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October 26, 2004

What’s with What’s Next?

There’s a time for planning and a time for doing. MasterList Professional is designed to make it easier to do both these things, and to switch as needed from one to the other.

The What’s Next? Section of the Home tab, and the What’s Next? Screen in the System Tray tool are there to make it as easy as programmatically possible to get on with the doing of completing tasks from your Current List. With a single click, you can complete a task, garner its Productivity Points and move on to the next thing on your list.

One change I’m planning to make before I release MasterList Professional is to make What’s Next not quite so easy. In the current build, a single click and the task is marked complete, and disappears. That’s just a little too fast. So, because you might have clicked the wrong task, or decide that you’re not quite done with that task, I’ll be changing the behavior so that completed What’s Next Tasks stick around until you move to another section of MasterList Professional.

October 25, 2004

Using the Current List

As you work with tasks in MasterList Professional you’ll find that you have a lot more projects and a lot more tasks than you thought. But once you get all those tasks into MasterList Professional, how do you focus on what you want to get done now?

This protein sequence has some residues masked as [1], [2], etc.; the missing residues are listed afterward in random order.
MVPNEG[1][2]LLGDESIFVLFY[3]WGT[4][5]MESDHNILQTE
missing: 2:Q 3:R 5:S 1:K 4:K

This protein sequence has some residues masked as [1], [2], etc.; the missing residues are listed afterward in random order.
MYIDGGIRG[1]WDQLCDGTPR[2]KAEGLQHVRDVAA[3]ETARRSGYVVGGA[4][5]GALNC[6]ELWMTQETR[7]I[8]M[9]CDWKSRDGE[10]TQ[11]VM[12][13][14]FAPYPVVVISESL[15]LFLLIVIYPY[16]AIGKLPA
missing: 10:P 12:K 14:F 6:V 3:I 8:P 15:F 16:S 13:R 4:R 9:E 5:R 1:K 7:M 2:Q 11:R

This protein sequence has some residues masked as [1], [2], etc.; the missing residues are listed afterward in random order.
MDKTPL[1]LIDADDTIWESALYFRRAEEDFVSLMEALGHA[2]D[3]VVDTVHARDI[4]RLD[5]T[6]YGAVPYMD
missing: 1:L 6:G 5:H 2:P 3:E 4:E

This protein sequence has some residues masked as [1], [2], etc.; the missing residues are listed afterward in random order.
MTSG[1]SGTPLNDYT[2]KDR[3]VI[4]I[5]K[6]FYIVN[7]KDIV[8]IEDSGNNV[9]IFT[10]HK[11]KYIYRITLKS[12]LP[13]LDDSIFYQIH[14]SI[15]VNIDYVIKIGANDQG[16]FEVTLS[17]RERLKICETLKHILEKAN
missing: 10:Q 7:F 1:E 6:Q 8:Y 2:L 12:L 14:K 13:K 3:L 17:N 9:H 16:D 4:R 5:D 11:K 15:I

Any task marked Current ends up on the Current Tab. It is your magnifying lens for the things that you can currently do something about, be it that hour, that day or that week.

Three things to keep in mind with the Current Tab:

-At first, keep it short, and work it through. You want to be able to look at your Current list and know that you can work through it. Keeping your list to about 8 hours of work feels comfortable for most people to start
-Use a variety of Current Views, each highlighting your list in a different way. Depending on how my day is going, I might use the Easy to Do view, Hard things First view or the Most Points view.
-You may have a important, lengthy task on your Current List for days or even weeks. While it’s there, schedule specific blocks of time in the Scheduler towards getting it done.

October 22, 2004

Roadmap Friday, October 22, 2004

Well, the good news is that I’ve rebuilt the Checklist structure so now checklists are rtf documents. This means you can create a checklist in Word and import it or copy it in, or word process your own within MasterList Professional.

Now I’ve got to retrofit this code into New Task, Existing Task and Task Appointment dialogs. And then its back to bug killing.

No Beta 6 today, but look for Beta 6 in the next several days.

October 21, 2004

A question of Headings

One of our most active Beta Testers, Thomas Rushton in the U.K.,  asked a good question in our support forum ( what do you do when you want column headers on multiple lines in the various grids in MasterList Professional?

Fortunately, this is one feature already in place: just click the View button by the name of the view, pick View Properties and check the “Headings on 2 lines” checkbox.